Rural Sights, Sounds, Smells, and Tastes of Niigata


Bicycling through Niigata's countryside introduces me to generous residents and immerses me in local culture. I'll see things and meet people I would never have experienced otherwise. I've been living and working in Niigata for almost twelve years, but every journey, even short bicycle rides through the beautiful rustic countryside, brings discoveries.
For instance, the other day, my friend and I hopped on bicycles for an impulsive spin around Minamiuonuma, Niigata. We rented two electric bikes at Ryugon, a traditional ryokan close to Niigata's splendid mountains and fertile farmlands. We spun our wheels with a desire to explore, breathe fresh air, and learn about the area.
We didn't need a map or specific plan because much of Niigata's countryside feels like an interactive open-air museum of Northern Japanese culture. The values and history of the people are evident in the friendly folk's gardens, farms, homes, and religious architecture.

It was a weekday, but barely any cars passed us on the main two-lane road, which we soon left for an even less busy one. This road, empty of traffic, was so quiet that we heard the beating wings and caws of crows chasing a hawk off the roof of a traditional wooden two-story house.
The neighborhood had stories to tell. In Niigata's snowy regions, tall houses are typical. In years with deep snows, the second story serves as the entrance. I paused to photograph the brilliantly colored gardens around the homes. The farming and gardening impulse runs strong in the people of Niigata. Even those with city jobs often grow onions, daikon, potatoes, cabbage, yams, flowers, and fruit trees around their homes.

A middle-aged lady carrying freshly picked chrysanthemum flowers smiled at me. I asked her where we should ride our bikes for the best views. She pointed toward a range of mountains a few kilometers away, beyond a plain of harvested rice fields. The hills were aflame with red, yellow, orange, and green fall foliage.

Excited, we peddled in their direction but soon stopped for more photographs. Numerous tiny shrines and temples whose beauty, exotic shapes, and history demanded attention.
A clear trickling stream with small fish and slender green plants flowed behind a curving row of homes. We wheeled down a gravel road. Tied rice sheaves lay on the wet soil of some harvested fields. Herons, crows, and sparrows searched the ground for food within a stone's throw of farmhouses. Daikon and dried persimmon hung from the eaves.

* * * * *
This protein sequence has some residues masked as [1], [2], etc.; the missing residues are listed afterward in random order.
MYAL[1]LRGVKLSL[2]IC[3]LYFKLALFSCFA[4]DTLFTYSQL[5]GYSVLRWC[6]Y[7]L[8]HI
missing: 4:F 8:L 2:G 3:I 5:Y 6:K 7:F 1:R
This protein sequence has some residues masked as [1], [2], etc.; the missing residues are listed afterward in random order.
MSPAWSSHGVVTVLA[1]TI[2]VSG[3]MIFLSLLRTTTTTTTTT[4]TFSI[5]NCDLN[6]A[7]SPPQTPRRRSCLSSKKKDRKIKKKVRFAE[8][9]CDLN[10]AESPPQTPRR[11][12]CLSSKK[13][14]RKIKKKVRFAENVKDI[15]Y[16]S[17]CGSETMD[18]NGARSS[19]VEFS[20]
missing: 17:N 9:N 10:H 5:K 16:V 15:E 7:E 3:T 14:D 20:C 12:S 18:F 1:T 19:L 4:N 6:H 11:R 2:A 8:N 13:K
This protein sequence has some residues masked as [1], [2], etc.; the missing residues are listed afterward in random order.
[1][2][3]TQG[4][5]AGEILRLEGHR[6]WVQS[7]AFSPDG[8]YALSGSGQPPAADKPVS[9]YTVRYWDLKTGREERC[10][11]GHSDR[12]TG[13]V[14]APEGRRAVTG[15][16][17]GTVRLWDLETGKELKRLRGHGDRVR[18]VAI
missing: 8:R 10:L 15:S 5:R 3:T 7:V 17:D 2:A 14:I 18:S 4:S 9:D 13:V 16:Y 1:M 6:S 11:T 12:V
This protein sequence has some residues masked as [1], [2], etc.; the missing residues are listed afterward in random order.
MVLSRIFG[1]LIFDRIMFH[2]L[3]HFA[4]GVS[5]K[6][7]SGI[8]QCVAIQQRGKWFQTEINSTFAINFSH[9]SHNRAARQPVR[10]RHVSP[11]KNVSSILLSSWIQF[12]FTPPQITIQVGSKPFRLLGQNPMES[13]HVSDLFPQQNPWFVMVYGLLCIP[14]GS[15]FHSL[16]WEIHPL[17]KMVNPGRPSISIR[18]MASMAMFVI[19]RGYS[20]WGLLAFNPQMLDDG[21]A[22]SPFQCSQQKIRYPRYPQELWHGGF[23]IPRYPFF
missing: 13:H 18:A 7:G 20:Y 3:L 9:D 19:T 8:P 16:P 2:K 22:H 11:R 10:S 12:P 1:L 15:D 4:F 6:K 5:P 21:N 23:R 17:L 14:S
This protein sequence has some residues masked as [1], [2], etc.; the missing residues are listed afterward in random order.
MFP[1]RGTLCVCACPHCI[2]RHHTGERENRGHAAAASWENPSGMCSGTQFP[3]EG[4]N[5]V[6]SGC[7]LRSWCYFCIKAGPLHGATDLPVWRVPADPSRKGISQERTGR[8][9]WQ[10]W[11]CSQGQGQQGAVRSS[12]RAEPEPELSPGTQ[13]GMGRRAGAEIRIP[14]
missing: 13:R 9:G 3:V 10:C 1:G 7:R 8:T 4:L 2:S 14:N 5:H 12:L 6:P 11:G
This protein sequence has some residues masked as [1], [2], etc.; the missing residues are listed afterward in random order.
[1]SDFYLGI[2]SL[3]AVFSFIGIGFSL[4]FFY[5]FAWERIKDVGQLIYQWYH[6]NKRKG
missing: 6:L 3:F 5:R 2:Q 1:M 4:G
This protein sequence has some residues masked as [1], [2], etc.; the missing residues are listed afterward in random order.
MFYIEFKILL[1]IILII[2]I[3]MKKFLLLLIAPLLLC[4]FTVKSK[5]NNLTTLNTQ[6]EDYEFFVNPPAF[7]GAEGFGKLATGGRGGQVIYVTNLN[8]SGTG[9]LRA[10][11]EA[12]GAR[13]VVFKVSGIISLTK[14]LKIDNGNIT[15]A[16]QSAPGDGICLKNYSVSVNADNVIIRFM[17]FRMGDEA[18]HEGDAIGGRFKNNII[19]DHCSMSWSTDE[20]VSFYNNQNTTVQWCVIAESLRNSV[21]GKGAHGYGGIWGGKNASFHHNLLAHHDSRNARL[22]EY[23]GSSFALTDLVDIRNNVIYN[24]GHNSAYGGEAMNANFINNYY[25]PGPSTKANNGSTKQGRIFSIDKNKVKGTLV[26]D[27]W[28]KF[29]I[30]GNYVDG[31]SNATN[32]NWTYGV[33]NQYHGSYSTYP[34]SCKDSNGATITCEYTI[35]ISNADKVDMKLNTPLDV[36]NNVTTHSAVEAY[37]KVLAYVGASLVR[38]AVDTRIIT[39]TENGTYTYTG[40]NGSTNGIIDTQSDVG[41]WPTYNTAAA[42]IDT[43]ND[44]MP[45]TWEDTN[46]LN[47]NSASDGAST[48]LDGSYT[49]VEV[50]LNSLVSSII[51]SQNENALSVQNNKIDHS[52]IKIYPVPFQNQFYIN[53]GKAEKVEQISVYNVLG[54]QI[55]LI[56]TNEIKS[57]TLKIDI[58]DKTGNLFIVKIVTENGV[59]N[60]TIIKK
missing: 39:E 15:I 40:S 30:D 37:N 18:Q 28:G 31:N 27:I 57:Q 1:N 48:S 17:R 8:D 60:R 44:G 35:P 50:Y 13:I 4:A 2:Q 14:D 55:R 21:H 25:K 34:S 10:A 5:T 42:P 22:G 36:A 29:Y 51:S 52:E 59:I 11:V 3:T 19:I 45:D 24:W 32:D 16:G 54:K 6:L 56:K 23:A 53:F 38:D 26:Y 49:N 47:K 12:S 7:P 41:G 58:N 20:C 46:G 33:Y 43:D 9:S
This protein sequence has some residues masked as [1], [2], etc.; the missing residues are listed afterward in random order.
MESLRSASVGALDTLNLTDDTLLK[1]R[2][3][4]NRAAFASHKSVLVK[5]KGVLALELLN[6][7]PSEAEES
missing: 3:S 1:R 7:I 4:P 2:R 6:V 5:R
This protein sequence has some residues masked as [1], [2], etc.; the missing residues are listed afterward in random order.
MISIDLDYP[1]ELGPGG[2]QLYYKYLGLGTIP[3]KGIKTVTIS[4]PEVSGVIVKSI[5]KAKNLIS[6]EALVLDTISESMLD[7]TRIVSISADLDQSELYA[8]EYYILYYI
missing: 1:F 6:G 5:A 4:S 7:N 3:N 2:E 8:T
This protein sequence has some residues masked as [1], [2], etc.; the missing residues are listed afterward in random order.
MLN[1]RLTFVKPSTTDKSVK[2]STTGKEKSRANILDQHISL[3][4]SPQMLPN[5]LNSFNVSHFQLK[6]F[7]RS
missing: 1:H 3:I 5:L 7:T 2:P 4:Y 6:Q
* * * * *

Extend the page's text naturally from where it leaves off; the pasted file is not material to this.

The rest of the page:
I stopped to photograph a persimmon tree glowing with a bounty of autumn orange fruit. Then, I noticed a man picking the persimmons. Our eyes met, and we exchanged greetings.

Then, he walked to me with four gorgeous persimmons and gave them to me. This generosity to strangers is typical of Niigata farmers. In early summer, passing a corn farm, I asked if I could buy some for dinner. The farmer responded by giving me six ears and refusing to accept money. While walking with my wife this morning, I met farmers harvesting burdock. They thrust a large bag of burdock into my arms.

After receiving the gorgeous persimmons, my bicycling partner and I continued exploring a road winding up a mountain. We noticed a grove of tall trees with brilliant foliage behind a wooden fence. I peered through a gap in that fence and saw exquisitely manicured grounds leading in the distance to what appeared to be a centuries-old temple. It was enchantingly beautiful; we had to park our bikes and enter.

By chance, our unplanned bicycle ride brought us to Untouan Temple, a temple with wooden carvings, stone monuments, paintings, and other religious art equal in quality to those of famous Tokyo and Kyoto temples and shrines. Yet, in contrast to Tokyo and Kyoto, there were no rows of souvenir shops, crowds of tourists, or constant chatter to detract from Untouan's sacred and serene atmosphere.

I recently heard from a Kyoto resident about her visit to relatively unknown Niigata temples and shrines. She expressed that being in these local sites was more meaningful than experiencing the World Heritage temples and shrines of Kyoto. I could not agree more.

From Untouan, we pedaled back to the Ryugon Ryokan for another Niigata rural experience. With the guidance of local 73-year-old Atsuko-san, I learned how to cook a lovely home-style miso soup dish with an old-fashioned wood-burning stove on an earthen floor. Atsuko told us about growing up in Minamiuonuma and foraging in the mountains for wild vegetables.
The number of Niigata towns, cities, and businesses providing rental bikes is steadily growing. Also, cooking workshops are becoming more available. So please come and sample the rural sights, sounds, smells, and tastes of Niigata. You're sure to have as great a time as I always do.

Written by Greg Goodmacher

After living in five countries and traveling to about twenty-five countries, I have settled in Japan. Deep snows, refreshing Japanese sake, ancient customs blended with modern technology, regional cuisines, fantastic arts and crafts, unique traditions, and magical festivals combine to create a country that fascinates me so much that I may never return to my home country, the US. Japanese onsens, in particular, have a hold on me. So far, I have bathed in more than six hundred locations between Hokkaido and Okinawa.